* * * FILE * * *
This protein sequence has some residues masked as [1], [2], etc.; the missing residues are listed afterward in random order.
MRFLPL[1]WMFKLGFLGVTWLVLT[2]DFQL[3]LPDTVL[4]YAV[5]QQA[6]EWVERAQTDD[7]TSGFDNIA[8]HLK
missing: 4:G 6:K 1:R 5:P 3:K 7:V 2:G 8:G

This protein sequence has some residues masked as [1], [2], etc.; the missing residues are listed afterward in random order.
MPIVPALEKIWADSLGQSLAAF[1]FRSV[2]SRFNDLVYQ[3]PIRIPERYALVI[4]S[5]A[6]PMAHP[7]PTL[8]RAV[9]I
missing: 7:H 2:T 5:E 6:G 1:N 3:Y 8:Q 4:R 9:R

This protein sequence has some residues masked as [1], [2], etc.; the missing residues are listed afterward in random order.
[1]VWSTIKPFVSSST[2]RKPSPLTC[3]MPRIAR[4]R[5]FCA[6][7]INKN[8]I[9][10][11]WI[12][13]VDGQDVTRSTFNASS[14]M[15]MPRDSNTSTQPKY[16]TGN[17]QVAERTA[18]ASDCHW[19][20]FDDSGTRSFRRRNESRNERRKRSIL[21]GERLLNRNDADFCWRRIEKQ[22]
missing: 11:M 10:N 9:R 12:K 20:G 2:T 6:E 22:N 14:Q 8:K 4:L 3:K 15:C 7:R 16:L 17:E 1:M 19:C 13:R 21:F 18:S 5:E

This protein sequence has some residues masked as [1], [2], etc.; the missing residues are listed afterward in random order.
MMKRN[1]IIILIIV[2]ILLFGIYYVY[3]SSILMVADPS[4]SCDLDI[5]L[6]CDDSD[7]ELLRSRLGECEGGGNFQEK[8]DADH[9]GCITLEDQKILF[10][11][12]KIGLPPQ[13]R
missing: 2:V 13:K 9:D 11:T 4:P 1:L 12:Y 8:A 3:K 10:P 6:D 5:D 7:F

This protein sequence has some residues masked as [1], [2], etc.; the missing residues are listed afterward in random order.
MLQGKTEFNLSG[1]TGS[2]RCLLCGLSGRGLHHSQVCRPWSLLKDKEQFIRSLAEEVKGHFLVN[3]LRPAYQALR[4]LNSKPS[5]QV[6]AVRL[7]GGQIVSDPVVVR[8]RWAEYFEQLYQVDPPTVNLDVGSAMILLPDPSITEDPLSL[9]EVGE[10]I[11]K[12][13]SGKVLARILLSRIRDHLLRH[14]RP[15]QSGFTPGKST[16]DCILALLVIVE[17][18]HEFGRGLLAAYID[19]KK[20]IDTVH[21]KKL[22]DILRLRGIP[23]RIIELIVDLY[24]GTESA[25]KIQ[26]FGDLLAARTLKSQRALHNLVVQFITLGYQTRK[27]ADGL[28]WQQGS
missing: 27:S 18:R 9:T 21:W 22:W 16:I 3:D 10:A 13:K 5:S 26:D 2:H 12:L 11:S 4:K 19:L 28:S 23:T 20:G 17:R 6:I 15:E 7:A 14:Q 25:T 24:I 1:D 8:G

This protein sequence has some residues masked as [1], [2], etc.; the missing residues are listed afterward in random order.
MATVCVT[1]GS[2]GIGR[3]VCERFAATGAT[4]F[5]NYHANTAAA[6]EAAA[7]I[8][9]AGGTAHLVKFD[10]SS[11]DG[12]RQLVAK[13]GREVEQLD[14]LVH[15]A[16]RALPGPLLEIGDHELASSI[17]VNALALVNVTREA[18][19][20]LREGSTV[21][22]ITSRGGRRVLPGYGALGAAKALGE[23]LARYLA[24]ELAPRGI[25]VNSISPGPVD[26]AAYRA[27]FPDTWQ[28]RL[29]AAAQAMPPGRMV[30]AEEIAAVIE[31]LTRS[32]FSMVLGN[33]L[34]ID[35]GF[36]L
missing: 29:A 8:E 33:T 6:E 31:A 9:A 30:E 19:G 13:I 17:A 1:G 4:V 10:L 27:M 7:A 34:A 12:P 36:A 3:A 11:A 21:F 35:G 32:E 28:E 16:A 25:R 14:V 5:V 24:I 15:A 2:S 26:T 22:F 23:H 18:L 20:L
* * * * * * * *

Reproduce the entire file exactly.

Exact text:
This protein sequence has some residues masked as [1], [2], etc.; the missing residues are listed afterward in random order.
MRFLPL[1]WMFKLGFLGVTWLVLT[2]DFQL[3]LPDTVL[4]YAV[5]QQA[6]EWVERAQTDD[7]TSGFDNIA[8]HLK
missing: 4:G 6:K 1:R 5:P 3:K 7:V 2:G 8:G

This protein sequence has some residues masked as [1], [2], etc.; the missing residues are listed afterward in random order.
MPIVPALEKIWADSLGQSLAAF[1]FRSV[2]SRFNDLVYQ[3]PIRIPERYALVI[4]S[5]A[6]PMAHP[7]PTL[8]RAV[9]I
missing: 7:H 2:T 5:E 6:G 1:N 3:Y 8:Q 4:R 9:R

This protein sequence has some residues masked as [1], [2], etc.; the missing residues are listed afterward in random order.
[1]VWSTIKPFVSSST[2]RKPSPLTC[3]MPRIAR[4]R[5]FCA[6][7]INKN[8]I[9][10][11]WI[12][13]VDGQDVTRSTFNASS[14]M[15]MPRDSNTSTQPKY[16]TGN[17]QVAERTA[18]ASDCHW[19][20]FDDSGTRSFRRRNESRNERRKRSIL[21]GERLLNRNDADFCWRRIEKQ[22]
missing: 11:M 10:N 9:R 12:K 20:G 2:T 6:E 22:N 14:Q 8:K 4:L 3:K 15:C 7:R 16:L 17:E 1:M 19:C 13:R 21:F 18:S 5:E

This protein sequence has some residues masked as [1], [2], etc.; the missing residues are listed afterward in random order.
MMKRN[1]IIILIIV[2]ILLFGIYYVY[3]SSILMVADPS[4]SCDLDI[5]L[6]CDDSD[7]ELLRSRLGECEGGGNFQEK[8]DADH[9]GCITLEDQKILF[10][11][12]KIGLPPQ[13]R
missing: 2:V 13:K 9:D 11:T 4:P 1:L 12:Y 8:A 3:K 10:P 6:D 5:D 7:F

This protein sequence has some residues masked as [1], [2], etc.; the missing residues are listed afterward in random order.
MLQGKTEFNLSG[1]TGS[2]RCLLCGLSGRGLHHSQVCRPWSLLKDKEQFIRSLAEEVKGHFLVN[3]LRPAYQALR[4]LNSKPS[5]QV[6]AVRL[7]GGQIVSDPVVVR[8]RWAEYFEQLYQVDPPTVNLDVGSAMILLPDPSITEDPLSL[9]EVGE[10]I[11]K[12][13]SGKVLARILLSRIRDHLLRH[14]RP[15]QSGFTPGKST[16]DCILALLVIVE[17][18]HEFGRGLLAAYID[19]KK[20]IDTVH[21]KKL[22]DILRLRGIP[23]RIIELIVDLY[24]GTESA[25]KIQ[26]FGDLLAARTLKSQRALHNLVVQFITLGYQTRK[27]ADGL[28]WQQGS
missing: 27:S 18:R 9:T 21:W 22:W 16:I 3:D 10:A 13:K 5:S 26:D 2:H 12:L 11:S 4:K 19:L 28:S 23:T 20:G 17:R 6:I 15:E 7:A 14:Q 25:T 24:I 1:D 8:G

This protein sequence has some residues masked as [1], [2], etc.; the missing residues are listed afterward in random order.
MATVCVT[1]GS[2]GIGR[3]VCERFAATGAT[4]F[5]NYHANTAAA[6]EAAA[7]I[8][9]AGGTAHLVKFD[10]SS[11]DG[12]RQLVAK[13]GREVEQLD[14]LVH[15]A[16]RALPGPLLEIGDHELASSI[17]VNALALVNVTREA[18][19][20]LREGSTV[21][22]ITSRGGRRVLPGYGALGAAKALGE[23]LARYLA[24]ELAPRGI[25]VNSISPGPVD[26]AAYRA[27]FPDTWQ[28]RL[29]AAAQAMPPGRMV[30]AEEIAAVIE[31]LTRS[32]FSMVLGN[33]L[34]ID[35]GF[36]L
missing: 29:A 8:E 33:T 6:E 31:A 9:A 30:E 19:G 13:I 17:A 1:G 4:V 10:L 27:M 7:A 34:A 12:P 36:A 3:A 11:A 21:F 35:G 32:E 28:E 16:A 25:R 14:V 5:V 24:I 15:A 2:S 26:T 22:F 23:H 18:L 20:L